* Celestron C6 SCT on a Twilight 1 Alt-Az mount
* Meade 323 refractor on a manual equatorial mount.
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#6

Post by AntennaGuy »

notFritzArgelander wrote:
Sat May 02, 2020 4:28 am
Lady Fraktor wrote:
Sat May 02, 2020 4:00 am
The Celestron/ Meade Aplanatics are better than the standards, Vixen has probably the quickest equalization and for the price of a top of line Tak or Vixen you could buy a small vehicle to drive to darker skies :)
Unfortunate that the Vixen sale has just ended.
APM has a nice custom 275mm Mak-Cass from Intes Micro for sale right now at 17.000€
Here it is: viewtopic.php?f=71&t=9552

If I could I would but.... :shrug:
notFritzArgelander wrote:
Fri May 01, 2020 4:50 pm
Lady Fraktor wrote:
Fri May 01, 2020 4:45 pm
At first I thought this was Markus Intes Mak then realized it is a 10", I wonder where he had this hidden!
Looks like a one off. US optical materials, Intes Micro figuring, German mechanics. A special order gone sideways?

I would drool but will restrain myself. :)
I realize that that may be a great scope, but it's rare, I'm not ready to buy yet, it's expensive (17,000 EU = $18.7k), and frankly, it probably deserves to be owned by someone who knows more about what they are actually doing with a telescope than I do (i.e., someone like one of you folks.) :)
Last edited by AntennaGuy on Sat May 02, 2020 4:25 pm, edited 1 time in total.
* Celestron C6 SCT on a Twilight 1 Alt-Az mount
* Meade 323 refractor on a manual equatorial mount.
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#7

Post by AntennaGuy »

notFritzArgelander wrote:
Sat May 02, 2020 4:26 am
BTW I took delivery today of a VMC200L as part of my risk reduction looking at an eventual VMC260L or 11" Edge.
Excellent, and congrats. I am looking forward to learning what you think of it.
* Celestron C6 SCT on a Twilight 1 Alt-Az mount
* Meade 323 refractor on a manual equatorial mount.
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#8

Post by notFritzArgelander »

AntennaGuy wrote:
Sat May 02, 2020 3:50 pm
Thank you. I expect an aplanat would be beneficial for me, although I have not looked through one. My eyes' lenses have become remarkably inflexible compared to when I was younger. I now need tri-focals (but I bought separate prescription full-lens eyeglasses instead, and switch between them for different purposes.) Even so, I have to adjust my eye-to-target distances (books vs. computer screens, etc.) or simply settle for things being a bit out of focus, while swapping eyeglasses when appropriate. My younger self took my ability to focus my eyes for granted. Anwyay, I noticed the effects of field curvature using my Celestron 6" (conventional type) SCT recently. Actually, I had noticed it before but without realizing what it was; I kept thinking that it was simply a telescope-focusing issue (i.e., that I wasn't turning the knob to the right position, or perhaps that the focus was drifting mechanically), since re-adjusting the focus at any given moment tended to correct the problem; yet ultimately I would then have to refocus again when looking at a different direction within the field of the eyepiece. Based on all I've read here and elsewhere, that is the tell-tale sign of field curvature. And then... I learned more about field curvature, and that my inexpensive SCT was likely among the worst for this sort of thing (e.g., see https://starizona.com/tutorial/field-curvature/), and it all made sense.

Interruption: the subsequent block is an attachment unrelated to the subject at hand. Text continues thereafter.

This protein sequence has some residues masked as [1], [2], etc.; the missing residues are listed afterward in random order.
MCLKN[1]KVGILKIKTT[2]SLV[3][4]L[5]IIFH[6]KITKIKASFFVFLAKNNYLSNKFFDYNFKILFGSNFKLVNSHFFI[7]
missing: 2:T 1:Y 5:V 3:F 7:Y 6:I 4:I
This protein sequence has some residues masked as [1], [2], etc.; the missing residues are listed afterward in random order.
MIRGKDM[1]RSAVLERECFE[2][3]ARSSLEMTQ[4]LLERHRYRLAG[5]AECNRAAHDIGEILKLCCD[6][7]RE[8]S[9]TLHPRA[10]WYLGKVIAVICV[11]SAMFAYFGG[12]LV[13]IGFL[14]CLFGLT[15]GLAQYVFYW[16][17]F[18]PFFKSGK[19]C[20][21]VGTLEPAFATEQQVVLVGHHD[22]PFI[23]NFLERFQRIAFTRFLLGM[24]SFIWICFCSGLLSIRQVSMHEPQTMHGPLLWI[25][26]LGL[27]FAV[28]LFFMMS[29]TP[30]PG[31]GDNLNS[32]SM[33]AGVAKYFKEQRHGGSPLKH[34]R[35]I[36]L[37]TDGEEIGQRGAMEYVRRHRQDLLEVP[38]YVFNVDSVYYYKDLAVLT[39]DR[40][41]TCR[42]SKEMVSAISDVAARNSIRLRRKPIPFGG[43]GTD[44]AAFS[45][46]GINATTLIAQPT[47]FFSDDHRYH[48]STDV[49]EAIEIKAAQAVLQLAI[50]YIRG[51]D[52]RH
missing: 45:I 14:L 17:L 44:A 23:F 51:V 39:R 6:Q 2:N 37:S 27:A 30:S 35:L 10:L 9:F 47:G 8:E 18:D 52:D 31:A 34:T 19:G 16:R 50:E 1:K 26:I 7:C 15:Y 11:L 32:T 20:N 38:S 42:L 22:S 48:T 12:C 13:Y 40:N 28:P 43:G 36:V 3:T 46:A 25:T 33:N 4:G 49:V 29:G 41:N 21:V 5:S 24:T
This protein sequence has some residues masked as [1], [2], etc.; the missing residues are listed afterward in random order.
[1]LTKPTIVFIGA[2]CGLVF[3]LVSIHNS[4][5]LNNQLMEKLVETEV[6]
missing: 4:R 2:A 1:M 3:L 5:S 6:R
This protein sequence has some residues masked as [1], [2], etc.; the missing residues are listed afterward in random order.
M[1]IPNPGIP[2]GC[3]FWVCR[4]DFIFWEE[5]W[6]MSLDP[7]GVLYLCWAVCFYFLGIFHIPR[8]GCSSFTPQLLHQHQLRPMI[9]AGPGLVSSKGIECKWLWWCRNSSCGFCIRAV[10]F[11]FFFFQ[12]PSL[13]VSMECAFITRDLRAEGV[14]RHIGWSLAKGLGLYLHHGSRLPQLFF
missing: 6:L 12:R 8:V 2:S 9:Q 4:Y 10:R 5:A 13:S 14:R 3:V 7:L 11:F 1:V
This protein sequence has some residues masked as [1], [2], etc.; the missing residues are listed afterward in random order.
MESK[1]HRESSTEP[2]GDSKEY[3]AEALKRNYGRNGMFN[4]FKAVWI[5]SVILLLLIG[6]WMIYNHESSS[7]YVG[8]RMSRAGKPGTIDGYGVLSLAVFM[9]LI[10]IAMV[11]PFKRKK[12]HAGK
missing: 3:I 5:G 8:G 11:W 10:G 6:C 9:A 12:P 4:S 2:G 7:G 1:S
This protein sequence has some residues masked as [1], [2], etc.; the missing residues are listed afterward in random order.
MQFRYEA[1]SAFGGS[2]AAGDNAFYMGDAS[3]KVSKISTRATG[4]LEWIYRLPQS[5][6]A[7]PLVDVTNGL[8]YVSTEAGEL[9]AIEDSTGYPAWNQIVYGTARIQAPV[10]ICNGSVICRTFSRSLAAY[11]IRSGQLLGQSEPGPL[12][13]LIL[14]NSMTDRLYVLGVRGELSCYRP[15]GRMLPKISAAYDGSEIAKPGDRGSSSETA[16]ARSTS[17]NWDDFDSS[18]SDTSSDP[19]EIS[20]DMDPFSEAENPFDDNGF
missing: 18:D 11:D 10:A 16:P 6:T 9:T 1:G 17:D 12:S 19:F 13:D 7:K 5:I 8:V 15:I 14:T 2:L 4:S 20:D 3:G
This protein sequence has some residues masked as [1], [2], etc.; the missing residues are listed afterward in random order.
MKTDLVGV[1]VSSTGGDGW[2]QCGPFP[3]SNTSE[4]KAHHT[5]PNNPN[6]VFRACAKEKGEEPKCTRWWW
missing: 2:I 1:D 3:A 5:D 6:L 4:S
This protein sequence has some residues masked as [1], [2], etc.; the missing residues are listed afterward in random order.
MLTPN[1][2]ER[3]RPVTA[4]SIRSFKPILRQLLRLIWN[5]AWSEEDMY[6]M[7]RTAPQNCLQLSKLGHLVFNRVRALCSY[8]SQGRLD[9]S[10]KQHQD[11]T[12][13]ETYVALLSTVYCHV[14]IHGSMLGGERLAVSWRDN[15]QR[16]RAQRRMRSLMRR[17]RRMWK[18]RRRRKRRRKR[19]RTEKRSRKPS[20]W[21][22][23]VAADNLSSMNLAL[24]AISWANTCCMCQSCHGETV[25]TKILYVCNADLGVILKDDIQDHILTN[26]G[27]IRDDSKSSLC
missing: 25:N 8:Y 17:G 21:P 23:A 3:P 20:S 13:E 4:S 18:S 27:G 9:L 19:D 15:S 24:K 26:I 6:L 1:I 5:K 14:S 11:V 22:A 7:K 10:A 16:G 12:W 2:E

That clarifies to a degree. What you describe sounds a lot like my experience with my eyes and also with the Celestron 9.25 SCT versus the revelatory clarity of the 9.25 Edge HD. I suspect your need for an aplanat is genuine and if you wish to confirm it with an actual test that would build confidence of course.

I'll be reporting in greater detail in another thread on the VMC200. I've unpacked it. My initial impression is that it is really superbly built compared to the Celestron 9.25 Edge which in turn was better built than the plain 9.25 SCT which had a plasticky feel to it. It is a beautiful instrument with smooth focuser action, perfect coatings with no visible defects. The unpacking inspired a great deal of confidence. I'm really looking forward to a night of good seeing. The only downside is that AS ADVERTISED the tube is without accessories needed for first light. So I placed a supplemental order for some mechanical parts. Some of this supplemental order is redundant because I like to keep an optical train together and I have 2 configurations in mind for how I want to use the OTA.